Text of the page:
A website dedicated to the Eurovision orchestra and the 346 musicians who conducted it between the first contest in 1956 and the last live orchestra edition in 1998. By using the various indexes, a wealth of interviews with, and biographical information about musicians from all corners of Europe can be accessed - as well as backgrounds about the history of the Eurovision Song Contest, the San Remo Festival, and the Nordring Radio Prize. Feel free to roam around!
Saturday, 4 May 1991
Born: November 6th, 1924, Milan
Died: August 6th, 2017, Tavernelle (Italy) Nationality: Italian
In due course, the short impression below will be replaced with a more extensive career overview
Having graduated from the Giuseppe Verdi Conservatory
in Milan with a
diploma for oboe, Bruno Canfora followed private piano lessons with Alessandro
Longo and Enzo Calace. During World War II, he started playing in jazz
orchestras; after the war, he formed an orchestra of his own, with which he
performed for the allied forces in Italy and Germany. From the late 1950s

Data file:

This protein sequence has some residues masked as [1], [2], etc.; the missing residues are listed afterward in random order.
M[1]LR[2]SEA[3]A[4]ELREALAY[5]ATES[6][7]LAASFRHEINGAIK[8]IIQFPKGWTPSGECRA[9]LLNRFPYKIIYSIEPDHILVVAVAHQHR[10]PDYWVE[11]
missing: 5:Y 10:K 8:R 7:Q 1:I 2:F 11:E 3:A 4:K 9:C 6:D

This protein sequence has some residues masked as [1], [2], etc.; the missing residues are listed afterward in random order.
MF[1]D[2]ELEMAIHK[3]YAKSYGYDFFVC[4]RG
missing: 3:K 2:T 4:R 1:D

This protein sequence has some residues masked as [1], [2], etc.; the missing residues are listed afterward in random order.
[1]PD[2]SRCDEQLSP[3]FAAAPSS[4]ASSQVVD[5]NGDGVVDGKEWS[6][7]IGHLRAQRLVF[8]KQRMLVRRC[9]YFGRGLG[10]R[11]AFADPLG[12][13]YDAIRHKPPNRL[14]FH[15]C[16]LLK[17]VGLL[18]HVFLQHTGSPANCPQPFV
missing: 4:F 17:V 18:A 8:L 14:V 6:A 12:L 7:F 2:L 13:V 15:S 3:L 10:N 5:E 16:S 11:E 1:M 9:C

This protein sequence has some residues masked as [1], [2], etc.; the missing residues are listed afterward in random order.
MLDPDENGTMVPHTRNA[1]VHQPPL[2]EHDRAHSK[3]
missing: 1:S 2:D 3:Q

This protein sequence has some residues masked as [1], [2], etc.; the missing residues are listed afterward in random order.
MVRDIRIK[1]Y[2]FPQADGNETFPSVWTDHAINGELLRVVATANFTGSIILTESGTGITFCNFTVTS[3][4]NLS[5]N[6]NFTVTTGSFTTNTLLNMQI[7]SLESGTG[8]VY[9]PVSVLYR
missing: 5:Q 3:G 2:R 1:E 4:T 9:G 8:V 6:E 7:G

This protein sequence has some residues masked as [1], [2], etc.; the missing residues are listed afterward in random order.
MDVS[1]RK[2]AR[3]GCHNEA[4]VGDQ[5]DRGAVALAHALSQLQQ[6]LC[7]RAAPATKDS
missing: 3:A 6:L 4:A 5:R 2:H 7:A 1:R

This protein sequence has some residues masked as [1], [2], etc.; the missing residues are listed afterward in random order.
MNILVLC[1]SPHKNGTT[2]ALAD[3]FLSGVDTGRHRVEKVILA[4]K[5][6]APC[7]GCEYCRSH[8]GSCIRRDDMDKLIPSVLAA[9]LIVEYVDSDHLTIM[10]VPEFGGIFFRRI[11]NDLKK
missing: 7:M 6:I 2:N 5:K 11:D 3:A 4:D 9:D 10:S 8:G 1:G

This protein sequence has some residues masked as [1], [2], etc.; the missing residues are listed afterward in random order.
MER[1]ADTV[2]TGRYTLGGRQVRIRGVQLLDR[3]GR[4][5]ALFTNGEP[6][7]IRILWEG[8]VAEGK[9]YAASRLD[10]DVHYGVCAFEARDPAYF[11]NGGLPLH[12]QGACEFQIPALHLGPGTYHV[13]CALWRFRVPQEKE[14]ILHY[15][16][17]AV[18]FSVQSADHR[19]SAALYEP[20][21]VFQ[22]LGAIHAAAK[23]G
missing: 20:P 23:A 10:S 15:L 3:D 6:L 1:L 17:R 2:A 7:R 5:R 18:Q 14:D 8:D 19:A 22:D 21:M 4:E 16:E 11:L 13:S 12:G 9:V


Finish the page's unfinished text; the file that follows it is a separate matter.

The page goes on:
onwards, RAI, the Italian national broadcaster, regularly invites Canfora to
work for television; he was, for example, musical director of the 1959 edition
of Canzonissima. In 1961, he was one of two MD’s of the San Remo Festival. He also was the musical director of the 1988 and 1993 editions of this same song contest.
composer, Canfora wrote songs for Rita Pavone (e.g. ‘Fortissimo’), Mina (‘Zum zum
zum’), Domenico Modugno (‘Come si fa a non volerti bene’, Festival Disco per
l’Estate 1965), and Alice & Ellen Kessler (‘La notte è piccola’). In 1968,his composition ‘La vita’ was interpreted at the San Remo Festival by Elio Gandolfi and Shirley Bassey;
eleven years later, the song was completely revamped for Bassey with a disco arrangement
and became an international hit under its English title, ‘This Is My Life’.
Moreover, Canfora wrote soundtracks and music for theatrical performances. EUROVISION SONG CONTEST
Bruno Canfora was the musical director of the 1991
Eurovision Song Contest, held in Rome.
His orchestra accompanied all twenty-two competing entries. For the Italian
song ‘Comme è ddoce ‘o mare’, it was placed under Canfora’s direction;
performed by Peppino di Capri, this Italian effort finished seventh.